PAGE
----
“Public Announcement: I’m a value investor and now buying all stock on the @Vikings Bradford bandwagon. I’m buying in size!” – Actual tweet from me on 9/3/2016
I have a sports memorabilia collection which I’ve titled, “Minnesota: We Build Championships … In Other Cities” (yes, the Minnesota and “city” reference is part of the joke). Pictured above is a 40 season old unused ticket from Super Bowl XI when the Vikings lost to the Raiders 32-14. Since the Vikings are 0-4 in Super Bowls, most would say that my annual belief in the Vikings is naive at best and form of self induced depression at worst. However, it’s the beginning of a new season, and I’m fully on board with the Vikings. I’m even fully on board with the Sam Bradford trade. Are my expectations too high? Almost certainly.
My irrational expectations in football will inevitably cause me some heartache. However, that’s the extent of the damage. What’s far more troubling is the irrational expectations in the public markets. There it’s not just a joke or two at my expense (my son is a Packers fan), but we are talking about real money. Consider this:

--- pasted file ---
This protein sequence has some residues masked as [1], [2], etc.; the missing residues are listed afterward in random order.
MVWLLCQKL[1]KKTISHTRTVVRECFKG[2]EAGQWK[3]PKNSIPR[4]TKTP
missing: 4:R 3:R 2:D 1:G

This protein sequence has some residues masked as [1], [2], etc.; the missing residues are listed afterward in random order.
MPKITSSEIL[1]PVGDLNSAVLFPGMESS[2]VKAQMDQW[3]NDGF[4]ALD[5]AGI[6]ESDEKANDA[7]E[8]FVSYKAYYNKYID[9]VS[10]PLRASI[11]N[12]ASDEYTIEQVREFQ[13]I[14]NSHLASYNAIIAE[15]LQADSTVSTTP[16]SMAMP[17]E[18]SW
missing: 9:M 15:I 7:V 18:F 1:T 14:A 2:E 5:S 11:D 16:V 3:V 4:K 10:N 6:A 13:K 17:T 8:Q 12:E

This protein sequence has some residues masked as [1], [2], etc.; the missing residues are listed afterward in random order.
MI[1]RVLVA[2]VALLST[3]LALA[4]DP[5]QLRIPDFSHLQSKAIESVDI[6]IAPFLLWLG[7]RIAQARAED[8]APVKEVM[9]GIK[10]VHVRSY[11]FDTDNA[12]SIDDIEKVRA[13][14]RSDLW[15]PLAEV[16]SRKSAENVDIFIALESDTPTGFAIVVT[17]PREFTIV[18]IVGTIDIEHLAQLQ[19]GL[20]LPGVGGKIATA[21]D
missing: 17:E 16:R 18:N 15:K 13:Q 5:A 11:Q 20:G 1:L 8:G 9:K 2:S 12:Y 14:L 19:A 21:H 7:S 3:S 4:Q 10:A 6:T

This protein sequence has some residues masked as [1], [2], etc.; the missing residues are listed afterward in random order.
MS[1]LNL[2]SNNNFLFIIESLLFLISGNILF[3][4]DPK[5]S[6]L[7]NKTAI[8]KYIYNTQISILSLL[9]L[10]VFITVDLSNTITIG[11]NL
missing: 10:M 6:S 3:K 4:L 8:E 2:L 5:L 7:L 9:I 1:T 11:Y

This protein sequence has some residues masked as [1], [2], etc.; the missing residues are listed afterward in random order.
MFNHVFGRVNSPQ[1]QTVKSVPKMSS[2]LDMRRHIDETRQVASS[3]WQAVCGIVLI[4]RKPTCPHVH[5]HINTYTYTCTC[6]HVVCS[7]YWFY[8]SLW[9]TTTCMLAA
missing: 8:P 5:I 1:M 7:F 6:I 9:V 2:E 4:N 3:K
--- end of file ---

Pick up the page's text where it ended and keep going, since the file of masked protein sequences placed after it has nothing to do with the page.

- I heard yesterday there are over 10,000 hedge funds. Remember, you can own stuff or a piece of a company. You can lend a person or organization money. Anything else is either related to one of these two things, speculation, or trading with somebody else who is speculating. A few hedge funds will be successful (generate alpha). Most won’t. Why do they exist? Irrational expectations.
- Bonds are expensive. Do I want to lend the US government money for 10 years at essentially a 50+ P/E ratio? No thanks. It seems that buyers believe central bankers will continue to buy bonds forever. Irrational expectations.
- Stocks are expensive. Do I want to own a piece of a company that isn’t growing and trading at a 20 P/E ratio? No thanks. It’s scary how much of the market falls into this category. However, people feel like they largely don’t have any other alternatives. The last few days have shown that volatility will always be a part of the markets. Expensive stocks are always at the mercy of volatility. Anyone who believes otherwise is being irrational.
So what do we do? We try to buy individual investments where we feel like we have an advantage. Many of those are in markets where we don’t face much competition because they are too small for the 10,000 hedge funds or other large investors. We are holding a larger than normal amount of cash so we can respond to volatility and make quality investments as we find them. However, the biggest thing we have done is lowered our expectations about the public markets.
I will also continue to cheer loudly for the Vikings (and all Minnesota sports teams). Please be kind!